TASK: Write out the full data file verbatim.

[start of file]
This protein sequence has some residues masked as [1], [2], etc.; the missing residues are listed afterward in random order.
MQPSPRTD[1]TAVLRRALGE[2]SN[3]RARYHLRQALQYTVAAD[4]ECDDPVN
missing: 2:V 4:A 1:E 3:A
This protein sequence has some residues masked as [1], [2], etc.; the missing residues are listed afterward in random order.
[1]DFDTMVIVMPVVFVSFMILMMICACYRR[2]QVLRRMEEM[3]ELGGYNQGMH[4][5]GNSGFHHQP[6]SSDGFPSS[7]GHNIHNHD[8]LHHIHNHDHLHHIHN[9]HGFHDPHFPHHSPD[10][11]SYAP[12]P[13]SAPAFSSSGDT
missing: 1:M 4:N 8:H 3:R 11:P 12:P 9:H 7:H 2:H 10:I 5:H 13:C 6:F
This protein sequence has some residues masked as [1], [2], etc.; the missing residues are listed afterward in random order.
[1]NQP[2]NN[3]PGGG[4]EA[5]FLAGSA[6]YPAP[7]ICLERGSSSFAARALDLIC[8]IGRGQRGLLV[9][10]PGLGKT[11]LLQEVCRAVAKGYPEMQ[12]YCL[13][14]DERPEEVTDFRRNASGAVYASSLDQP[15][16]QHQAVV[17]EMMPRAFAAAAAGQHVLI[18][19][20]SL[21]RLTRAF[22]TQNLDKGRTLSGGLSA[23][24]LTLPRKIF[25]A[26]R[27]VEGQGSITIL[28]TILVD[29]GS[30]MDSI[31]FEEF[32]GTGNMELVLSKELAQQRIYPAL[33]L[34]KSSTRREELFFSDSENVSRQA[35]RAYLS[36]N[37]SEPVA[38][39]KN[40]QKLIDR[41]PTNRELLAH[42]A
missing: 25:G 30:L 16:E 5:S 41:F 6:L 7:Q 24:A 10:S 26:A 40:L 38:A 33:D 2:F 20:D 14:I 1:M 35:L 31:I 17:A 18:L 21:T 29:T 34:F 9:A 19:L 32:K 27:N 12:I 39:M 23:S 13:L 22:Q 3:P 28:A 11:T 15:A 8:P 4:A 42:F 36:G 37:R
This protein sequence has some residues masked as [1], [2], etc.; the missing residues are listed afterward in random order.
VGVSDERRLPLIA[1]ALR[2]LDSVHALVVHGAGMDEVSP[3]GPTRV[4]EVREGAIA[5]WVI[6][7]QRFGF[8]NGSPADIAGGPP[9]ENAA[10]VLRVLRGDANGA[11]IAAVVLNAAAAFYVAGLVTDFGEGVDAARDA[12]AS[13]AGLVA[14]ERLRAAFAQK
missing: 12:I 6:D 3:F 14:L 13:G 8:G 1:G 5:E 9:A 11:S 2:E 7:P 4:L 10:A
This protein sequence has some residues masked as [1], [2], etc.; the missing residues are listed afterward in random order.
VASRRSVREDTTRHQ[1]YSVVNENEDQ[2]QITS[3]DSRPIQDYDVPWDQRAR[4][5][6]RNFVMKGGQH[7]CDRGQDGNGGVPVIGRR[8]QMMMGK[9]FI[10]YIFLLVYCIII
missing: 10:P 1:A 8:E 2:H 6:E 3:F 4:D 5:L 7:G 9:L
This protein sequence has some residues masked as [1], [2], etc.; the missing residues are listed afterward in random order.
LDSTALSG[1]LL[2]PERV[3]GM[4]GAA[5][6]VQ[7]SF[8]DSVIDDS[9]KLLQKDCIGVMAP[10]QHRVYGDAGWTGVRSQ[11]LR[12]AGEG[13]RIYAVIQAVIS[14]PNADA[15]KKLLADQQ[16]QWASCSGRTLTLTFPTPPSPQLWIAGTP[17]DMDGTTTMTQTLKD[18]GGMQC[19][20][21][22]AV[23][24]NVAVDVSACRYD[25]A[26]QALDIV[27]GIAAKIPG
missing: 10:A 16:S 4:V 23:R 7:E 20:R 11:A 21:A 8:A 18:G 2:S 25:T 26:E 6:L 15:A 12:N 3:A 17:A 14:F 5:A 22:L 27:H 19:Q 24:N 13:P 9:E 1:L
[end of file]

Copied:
This protein sequence has some residues masked as [1], [2], etc.; the missing residues are listed afterward in random order.
MQPSPRTD[1]TAVLRRALGE[2]SN[3]RARYHLRQALQYTVAAD[4]ECDDPVN
missing: 2:V 4:A 1:E 3:A
This protein sequence has some residues masked as [1], [2], etc.; the missing residues are listed afterward in random order.
[1]DFDTMVIVMPVVFVSFMILMMICACYRR[2]QVLRRMEEM[3]ELGGYNQGMH[4][5]GNSGFHHQP[6]SSDGFPSS[7]GHNIHNHD[8]LHHIHNHDHLHHIHN[9]HGFHDPHFPHHSPD[10][11]SYAP[12]P[13]SAPAFSSSGDT
missing: 1:M 4:N 8:H 3:R 11:P 12:P 9:H 7:H 2:H 10:I 5:H 13:C 6:F
This protein sequence has some residues masked as [1], [2], etc.; the missing residues are listed afterward in random order.
[1]NQP[2]NN[3]PGGG[4]EA[5]FLAGSA[6]YPAP[7]ICLERGSSSFAARALDLIC[8]IGRGQRGLLV[9][10]PGLGKT[11]LLQEVCRAVAKGYPEMQ[12]YCL[13][14]DERPEEVTDFRRNASGAVYASSLDQP[15][16]QHQAVV[17]EMMPRAFAAAAAGQHVLI[18][19][20]SL[21]RLTRAF[22]TQNLDKGRTLSGGLSA[23][24]LTLPRKIF[25]A[26]R[27]VEGQGSITIL[28]TILVD[29]GS[30]MDSI[31]FEEF[32]GTGNMELVLSKELAQQRIYPAL[33]L[34]KSSTRREELFFSDSENVSRQA[35]RAYLS[36]N[37]SEPVA[38][39]KN[40]QKLIDR[41]PTNRELLAH[42]A
missing: 25:G 30:L 16:E 5:S 41:F 6:L 7:Q 24:A 10:S 26:A 40:L 38:A 33:D 2:F 20:D 14:I 1:M 35:L 31:I 17:A 18:L 21:T 29:T 34:F 9:A 19:L 32:K 27:N 12:I 39:M 23:S 13:L 22:Q 3:P 28:A 11:T 15:A 8:P 4:A 42:F 36:G 37:R
This protein sequence has some residues masked as [1], [2], etc.; the missing residues are listed afterward in random order.
VGVSDERRLPLIA[1]ALR[2]LDSVHALVVHGAGMDEVSP[3]GPTRV[4]EVREGAIA[5]WVI[6][7]QRFGF[8]NGSPADIAGGPP[9]ENAA[10]VLRVLRGDANGA[11]IAAVVLNAAAAFYVAGLVTDFGEGVDAARDA[12]AS[13]AGLVA[14]ERLRAAFAQK
missing: 12:I 6:D 3:F 14:L 13:G 8:G 1:G 5:E 9:A 11:S 2:E 7:P 4:L 10:A
This protein sequence has some residues masked as [1], [2], etc.; the missing residues are listed afterward in random order.
VASRRSVREDTTRHQ[1]YSVVNENEDQ[2]QITS[3]DSRPIQDYDVPWDQRAR[4][5][6]RNFVMKGGQH[7]CDRGQDGNGGVPVIGRR[8]QMMMGK[9]FI[10]YIFLLVYCIII
missing: 10:P 1:A 8:E 2:H 6:E 3:F 4:D 5:L 7:G 9:L
This protein sequence has some residues masked as [1], [2], etc.; the missing residues are listed afterward in random order.
LDSTALSG[1]LL[2]PERV[3]GM[4]GAA[5][6]VQ[7]SF[8]DSVIDDS[9]KLLQKDCIGVMAP[10]QHRVYGDAGWTGVRSQ[11]LR[12]AGEG[13]RIYAVIQAVIS[14]PNADA[15]KKLLADQQ[16]QWASCSGRTLTLTFPTPPSPQLWIAGTP[17]DMDGTTTMTQTLKD[18]GGMQC[19][20][21][22]AV[23][24]NVAVDVSACRYD[25]A[26]QALDIV[27]GIAAKIPG
missing: 10:A 16:S 4:V 23:R 7:E 20:R 11:A 21:A 8:A 18:G 2:S 25:T 26:E 6:L 15:A 12:N 3:A 17:A 14:F 5:A 22:L 27:H 19:Q 24:N 13:P 9:E 1:L